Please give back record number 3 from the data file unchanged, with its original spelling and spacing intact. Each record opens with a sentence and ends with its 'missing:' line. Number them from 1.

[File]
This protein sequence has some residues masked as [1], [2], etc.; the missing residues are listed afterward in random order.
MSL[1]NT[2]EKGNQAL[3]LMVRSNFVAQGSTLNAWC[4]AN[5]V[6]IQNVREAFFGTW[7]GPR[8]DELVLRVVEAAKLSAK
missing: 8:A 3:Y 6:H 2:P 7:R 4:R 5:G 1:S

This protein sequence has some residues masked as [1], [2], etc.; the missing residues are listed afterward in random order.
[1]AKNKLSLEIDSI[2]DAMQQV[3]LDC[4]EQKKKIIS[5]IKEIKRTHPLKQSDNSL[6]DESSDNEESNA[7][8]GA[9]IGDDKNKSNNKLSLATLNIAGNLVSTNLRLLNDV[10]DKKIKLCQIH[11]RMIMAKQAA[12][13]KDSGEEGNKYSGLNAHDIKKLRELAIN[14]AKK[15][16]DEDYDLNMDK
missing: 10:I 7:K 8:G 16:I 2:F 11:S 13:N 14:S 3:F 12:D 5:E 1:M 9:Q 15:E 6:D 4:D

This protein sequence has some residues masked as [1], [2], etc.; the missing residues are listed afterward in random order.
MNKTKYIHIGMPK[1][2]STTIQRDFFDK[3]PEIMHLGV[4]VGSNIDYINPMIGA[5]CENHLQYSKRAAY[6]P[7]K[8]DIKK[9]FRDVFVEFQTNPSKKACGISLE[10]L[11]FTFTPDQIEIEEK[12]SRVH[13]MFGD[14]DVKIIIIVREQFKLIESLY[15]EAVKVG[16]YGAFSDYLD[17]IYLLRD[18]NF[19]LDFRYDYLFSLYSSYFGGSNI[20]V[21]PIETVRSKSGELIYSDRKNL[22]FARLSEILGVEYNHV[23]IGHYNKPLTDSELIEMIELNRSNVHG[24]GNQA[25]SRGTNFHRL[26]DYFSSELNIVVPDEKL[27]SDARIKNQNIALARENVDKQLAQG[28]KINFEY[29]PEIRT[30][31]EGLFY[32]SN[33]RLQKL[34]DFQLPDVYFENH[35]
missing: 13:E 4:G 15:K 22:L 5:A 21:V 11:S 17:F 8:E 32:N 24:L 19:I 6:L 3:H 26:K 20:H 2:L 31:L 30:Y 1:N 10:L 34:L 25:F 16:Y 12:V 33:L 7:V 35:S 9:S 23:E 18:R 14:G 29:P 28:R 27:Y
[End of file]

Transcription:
This protein sequence has some residues masked as [1], [2], etc.; the missing residues are listed afterward in random order.
MNKTKYIHIGMPK[1][2]STTIQRDFFDK[3]PEIMHLGV[4]VGSNIDYINPMIGA[5]CENHLQYSKRAAY[6]P[7]K[8]DIKK[9]FRDVFVEFQTNPSKKACGISLE[10]L[11]FTFTPDQIEIEEK[12]SRVH[13]MFGD[14]DVKIIIIVREQFKLIESLY[15]EAVKVG[16]YGAFSDYLD[17]IYLLRD[18]NF[19]LDFRYDYLFSLYSSYFGGSNI[20]V[21]PIETVRSKSGELIYSDRKNL[22]FARLSEILGVEYNHV[23]IGHYNKPLTDSELIEMIELNRSNVHG[24]GNQA[25]SRGTNFHRL[26]DYFSSELNIVVPDEKL[27]SDARIKNQNIALARENVDKQLAQG[28]KINFEY[29]PEIRT[30][31]EGLFY[32]SN[33]RLQKL[34]DFQLPDVYFENH[35]
missing: 13:E 4:G 15:K 22:L 5:A 21:V 11:S 17:F 8:E 32:N 24:L 19:I 6:L 3:H 26:K 20:H 2:L 31:L 30:Y 1:N 10:L 34:L 25:F 16:Y 12:V 33:L 7:V 35:S 9:S 23:E 18:R 14:G 29:P 28:R 27:Y